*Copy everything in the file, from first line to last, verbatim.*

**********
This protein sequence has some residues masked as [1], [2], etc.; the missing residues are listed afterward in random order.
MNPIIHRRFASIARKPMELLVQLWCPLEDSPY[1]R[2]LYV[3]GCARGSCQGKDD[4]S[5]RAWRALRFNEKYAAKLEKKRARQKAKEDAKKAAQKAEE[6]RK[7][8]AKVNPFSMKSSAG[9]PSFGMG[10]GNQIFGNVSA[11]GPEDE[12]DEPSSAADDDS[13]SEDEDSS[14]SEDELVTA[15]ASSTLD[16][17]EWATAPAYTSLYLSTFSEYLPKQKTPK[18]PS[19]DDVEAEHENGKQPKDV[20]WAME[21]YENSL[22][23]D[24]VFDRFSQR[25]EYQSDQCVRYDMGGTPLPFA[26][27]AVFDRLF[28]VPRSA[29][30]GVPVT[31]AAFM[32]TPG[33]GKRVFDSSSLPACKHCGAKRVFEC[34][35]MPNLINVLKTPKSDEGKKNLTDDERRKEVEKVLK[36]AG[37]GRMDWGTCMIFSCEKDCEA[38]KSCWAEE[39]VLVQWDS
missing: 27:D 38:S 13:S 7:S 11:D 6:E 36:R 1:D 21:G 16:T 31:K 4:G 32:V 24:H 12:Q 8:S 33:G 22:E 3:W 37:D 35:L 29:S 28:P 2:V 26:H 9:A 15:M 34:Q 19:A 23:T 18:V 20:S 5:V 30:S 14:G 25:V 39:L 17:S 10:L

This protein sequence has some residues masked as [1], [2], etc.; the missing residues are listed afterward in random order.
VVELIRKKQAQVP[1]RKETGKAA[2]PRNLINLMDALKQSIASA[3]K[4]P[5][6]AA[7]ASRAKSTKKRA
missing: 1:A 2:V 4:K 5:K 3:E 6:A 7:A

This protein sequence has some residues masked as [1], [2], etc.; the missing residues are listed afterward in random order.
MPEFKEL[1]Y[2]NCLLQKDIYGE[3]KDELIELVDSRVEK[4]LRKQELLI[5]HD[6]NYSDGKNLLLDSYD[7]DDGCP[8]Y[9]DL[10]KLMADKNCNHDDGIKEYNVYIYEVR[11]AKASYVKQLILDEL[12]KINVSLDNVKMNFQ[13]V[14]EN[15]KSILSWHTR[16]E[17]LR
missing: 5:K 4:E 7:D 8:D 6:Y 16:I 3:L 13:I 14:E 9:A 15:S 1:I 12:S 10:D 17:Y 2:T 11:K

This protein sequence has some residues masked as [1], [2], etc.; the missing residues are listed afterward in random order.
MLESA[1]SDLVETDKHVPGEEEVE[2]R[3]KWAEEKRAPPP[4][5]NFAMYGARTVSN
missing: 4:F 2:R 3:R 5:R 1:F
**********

This protein sequence has some residues masked as [1], [2], etc.; the missing residues are listed afterward in random order.
MNPIIHRRFASIARKPMELLVQLWCPLEDSPY[1]R[2]LYV[3]GCARGSCQGKDD[4]S[5]RAWRALRFNEKYAAKLEKKRARQKAKEDAKKAAQKAEE[6]RK[7][8]AKVNPFSMKSSAG[9]PSFGMG[10]GNQIFGNVSA[11]GPEDE[12]DEPSSAADDDS[13]SEDEDSS[14]SEDELVTA[15]ASSTLD[16][17]EWATAPAYTSLYLSTFSEYLPKQKTPK[18]PS[19]DDVEAEHENGKQPKDV[20]WAME[21]YENSL[22][23]D[24]VFDRFSQR[25]EYQSDQCVRYDMGGTPLPFA[26][27]AVFDRLF[28]VPRSA[29][30]GVPVT[31]AAFM[32]TPG[33]GKRVFDSSSLPACKHCGAKRVFEC[34][35]MPNLINVLKTPKSDEGKKNLTDDERRKEVEKVLK[36]AG[37]GRMDWGTCMIFSCEKDCEA[38]KSCWAEE[39]VLVQWDS
missing: 27:D 38:S 13:S 7:S 11:D 6:E 36:R 1:D 21:G 16:T 31:K 4:G 32:V 24:H 12:Q 8:S 33:G 22:E 3:W 37:D 35:L 29:S 28:P 2:V 26:H 9:A 15:M 34:Q 19:A 23:T 18:V 20:S 5:V 30:S 14:G 25:V 39:L 17:S 10:L

This protein sequence has some residues masked as [1], [2], etc.; the missing residues are listed afterward in random order.
VVELIRKKQAQVP[1]RKETGKAA[2]PRNLINLMDALKQSIASA[3]K[4]P[5][6]AA[7]ASRAKSTKKRA
missing: 1:A 2:V 4:K 5:K 3:E 6:A 7:A

This protein sequence has some residues masked as [1], [2], etc.; the missing residues are listed afterward in random order.
MPEFKEL[1]Y[2]NCLLQKDIYGE[3]KDELIELVDSRVEK[4]LRKQELLI[5]HD[6]NYSDGKNLLLDSYD[7]DDGCP[8]Y[9]DL[10]KLMADKNCNHDDGIKEYNVYIYEVR[11]AKASYVKQLILDEL[12]KINVSLDNVKMNFQ[13]V[14]EN[15]KSILSWHTR[16]E[17]LR
missing: 5:K 4:E 7:D 8:D 6:Y 16:I 3:L 13:I 14:E 9:A 15:S 1:I 12:S 10:D 17:Y 2:T 11:K

This protein sequence has some residues masked as [1], [2], etc.; the missing residues are listed afterward in random order.
MLESA[1]SDLVETDKHVPGEEEVE[2]R[3]KWAEEKRAPPP[4][5]NFAMYGARTVSN
missing: 4:F 2:R 3:R 5:R 1:F